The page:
DHSC 'best prepared department' for Brexit as no deal fears grow

Doctors have warned that a no-deal Brexit would pose a major threat to patient care, despite claims from a former health minister that the DHSC is the 'best prepared department in Whitehall' for leaving the EU.

Parliament (Photo: Nuwan/Getty Images)
Parliament (Photo: Nuwan/Getty Images)

Former health minister Steve Brine quit his role as public health minister last week after revealing he planned to vote against prime minister Theresa May’s withdrawal deal.

In his resignation letter, Mr Brine paid tribute to ‘the highly competent and professional team at DHSC’, where he served as a public health minister for 20 months.

He said the department had done ‘everything they can to ensure medicines and medical supplies will be protected for patients whatever form our exit from the EU takes’.

‘Health is without question the best prepared department in Whitehall and the team deserve credit for that,’ he added.

Mr Brine went on to say that, although he had supported Mrs May’s deal previously ‘and would do so again without hesitation’, he was ‘passionate’ that a no-deal scenario was ‘not acceptable to me or in the national interest’, and felt the only way for parliament to find a common position on the issue would be through indicative votes.

Mrs May’s withdrawal agreement has since been defeated in the House of Commons for a third time, and parliament has started voting on alternative Brexit options - none of which has won majority support as yet.

Meanwhile, NHS England chief Simon Stevens thanked colleagues ‘both across the NHS and inside NHS England and Improvement for all the work that has gone into contingency planning’ for a no-deal Brexit, but warned ‘we are not out of the woods yet’.

Speaking at a board meeting last week, Mr Stevens asked those present to ‘stay focused on the possibility [of a no-deal Brexit] with April 12 as the next nearest date’.

In a letter to CCGs and trust chief executives published yesterday, NHS England EU exit strategic commander Professor Keith Willett said that contingency plans were ‘well advanced’.

He wrote: ‘While we never give guarantees, if everyone – including suppliers, freight companies, international partners, and the health and care system - does what they need to do, the supply of medicines and medical products should be uninterrupted in the event of exiting the EU without a deal.’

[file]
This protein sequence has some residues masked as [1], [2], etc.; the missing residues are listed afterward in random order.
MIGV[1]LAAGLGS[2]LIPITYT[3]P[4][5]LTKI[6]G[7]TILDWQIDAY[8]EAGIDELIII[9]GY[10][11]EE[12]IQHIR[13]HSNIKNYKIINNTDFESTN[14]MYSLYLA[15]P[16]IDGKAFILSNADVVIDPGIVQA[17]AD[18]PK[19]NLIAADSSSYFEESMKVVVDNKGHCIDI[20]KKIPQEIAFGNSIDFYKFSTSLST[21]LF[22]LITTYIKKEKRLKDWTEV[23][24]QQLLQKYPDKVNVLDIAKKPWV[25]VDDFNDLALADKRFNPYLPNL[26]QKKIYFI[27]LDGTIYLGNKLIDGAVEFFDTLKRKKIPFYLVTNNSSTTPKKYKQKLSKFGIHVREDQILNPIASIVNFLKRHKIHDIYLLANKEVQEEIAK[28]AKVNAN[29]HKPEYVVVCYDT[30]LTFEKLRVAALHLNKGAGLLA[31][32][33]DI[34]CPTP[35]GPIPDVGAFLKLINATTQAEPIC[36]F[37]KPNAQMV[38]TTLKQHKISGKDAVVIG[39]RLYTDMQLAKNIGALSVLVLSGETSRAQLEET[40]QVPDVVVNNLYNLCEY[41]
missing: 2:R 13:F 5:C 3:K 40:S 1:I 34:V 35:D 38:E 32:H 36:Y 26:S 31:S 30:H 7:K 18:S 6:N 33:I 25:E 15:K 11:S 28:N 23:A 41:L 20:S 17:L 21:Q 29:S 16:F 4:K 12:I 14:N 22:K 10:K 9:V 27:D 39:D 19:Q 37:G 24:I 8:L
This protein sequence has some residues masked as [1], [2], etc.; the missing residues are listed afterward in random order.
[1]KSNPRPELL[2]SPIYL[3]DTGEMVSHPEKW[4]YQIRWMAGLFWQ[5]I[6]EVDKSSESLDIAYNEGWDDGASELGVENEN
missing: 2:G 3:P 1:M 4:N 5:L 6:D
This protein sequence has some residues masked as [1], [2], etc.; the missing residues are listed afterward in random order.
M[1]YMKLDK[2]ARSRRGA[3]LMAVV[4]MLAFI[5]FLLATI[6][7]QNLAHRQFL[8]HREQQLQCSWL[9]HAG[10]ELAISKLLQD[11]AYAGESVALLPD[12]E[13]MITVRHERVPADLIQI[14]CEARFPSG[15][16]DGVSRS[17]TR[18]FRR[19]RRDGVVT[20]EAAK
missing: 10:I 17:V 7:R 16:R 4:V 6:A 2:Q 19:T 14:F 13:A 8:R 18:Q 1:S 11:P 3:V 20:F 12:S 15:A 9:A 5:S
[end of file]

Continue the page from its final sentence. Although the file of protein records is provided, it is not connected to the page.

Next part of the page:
However, the BMA has renewed its call for a public vote over the UK’s EU exit amid concern that the government’s most recent defeat ‘brings the risk of a no-deal Brexit dangerously close to reality’.

No-deal

BMA chair Dr Chaand Nagpaul said: ‘As the BMA has long warned, if we leave the EU on 12 April with no deal in place, this will have grave consequences for the medical workforce, the supply of medicines and the quality of care that the NHS can offer its patients.

‘Amid this chaos in Westminster, politicians on both sides of the channel cannot afford to simply let the clock run down to this cliff edge. Given what is at stake, and for the very sake of their health, the BMA believes that the British people simply must be given the final say in a public vote.’

GPonline reported last week that GP leaders and health chiefs from across the UK had called on government to rule out a no-deal Brexit. In a joint letter to Theresa May, senior doctors - including RCGP chair Professor Helen Stokes-Lampard and former NAPC leader Dr Nav Chana - said they were ‘increasingly alarmed at the risks associated with a no-deal Brexit’.

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